Is your son or daughter begging for Elsa or Spider-Man to make an appearance at their next birthday party? If your kids are dreaming of a singalong or picture-taking session with their favorite fictional character and just can’t let it go, chances are you won’t be the only parent on the block trying to make it happen.
In fact, having party performers is practically the new pinata or pin-the-tail-on-the-donkey when it comes to the most popular birthday party attractions.
“This industry is definitely growing,” says Todd Demoff, owner of Fairytale Entertainment in Auburn Hills. “Our company was one of the first in the area to make this popular.”
So how much is a visit from a princess or superhero going to set you back? You can plan to spend between $100 and $225 for a standard one-hour visit with one character, Demoff says, but keep in mind there’s a wide range among local services.
“This range will likely impact the quality and reliability of this service, which you might expect in any service-based industry,” he says. “We believe that price can reflect quality but we are hopeful that potential customers will take their time in discerning why a company may charge so little and another so much. With our company, we believe they’ll discover an extraordinary level of customer service that brings them back year after year.”
Fairytale Entertainment offers party entertainers such as Cinderella, the “Snow Queen,” Rapunzel, the “Man of Iron,” “Darth Villain,” “Jedi Master” and more.
At Fairytale Entertainment, parents can choose from two main packages. The 40-minute meet-and-greet package for $155 includes a dramatic entry and welcome, singing and dancing, a game with prizes and pictures with the family. For $195, the one-hour party package includes extra time for face painting, balloon twisting and a gift for the birthday boy or girl.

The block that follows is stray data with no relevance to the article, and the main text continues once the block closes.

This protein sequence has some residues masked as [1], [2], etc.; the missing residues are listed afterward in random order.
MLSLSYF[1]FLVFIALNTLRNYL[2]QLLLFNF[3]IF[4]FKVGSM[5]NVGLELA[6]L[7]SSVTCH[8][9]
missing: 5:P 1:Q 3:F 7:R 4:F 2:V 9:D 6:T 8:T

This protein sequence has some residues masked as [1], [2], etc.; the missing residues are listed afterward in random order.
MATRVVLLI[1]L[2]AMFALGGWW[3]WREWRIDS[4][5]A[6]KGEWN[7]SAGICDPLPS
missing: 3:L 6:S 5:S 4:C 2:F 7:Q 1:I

“This one-hour party package has many variations based on the character they choose,” Demoff says, pointing out that activities might include superhero training, treasure hunts or hair styling.
Bonnie Ream, who as of 2015 owned Once Upon a Fairytale based in Orion Township, says princess party companies typically charge between $150 and $250 per hour.
Plan in advance
Ream encourages parents to plan well in advance for their child’s party performers.
“The No. 1 thing is don’t wait until the last minute,” she says. “Definitely get your entertainment lined up before you send out the invitations in case you need to be flexible to get what you want.”
Also find out what is included with your package, since different companies offer a wide range of activities with a character visit.
“For our company, our big thing is we really hire and train performers that are flexible. So we have certain things that always happen at a party, which is a game, a story, balloon twisting and face painting and a gift for the child,” Ream says. “If she notices that when she did story time the kids were really not digging story time, [the performer will] just quickly wrap it up and maybe do a second game instead.”
Tipping and other added expenses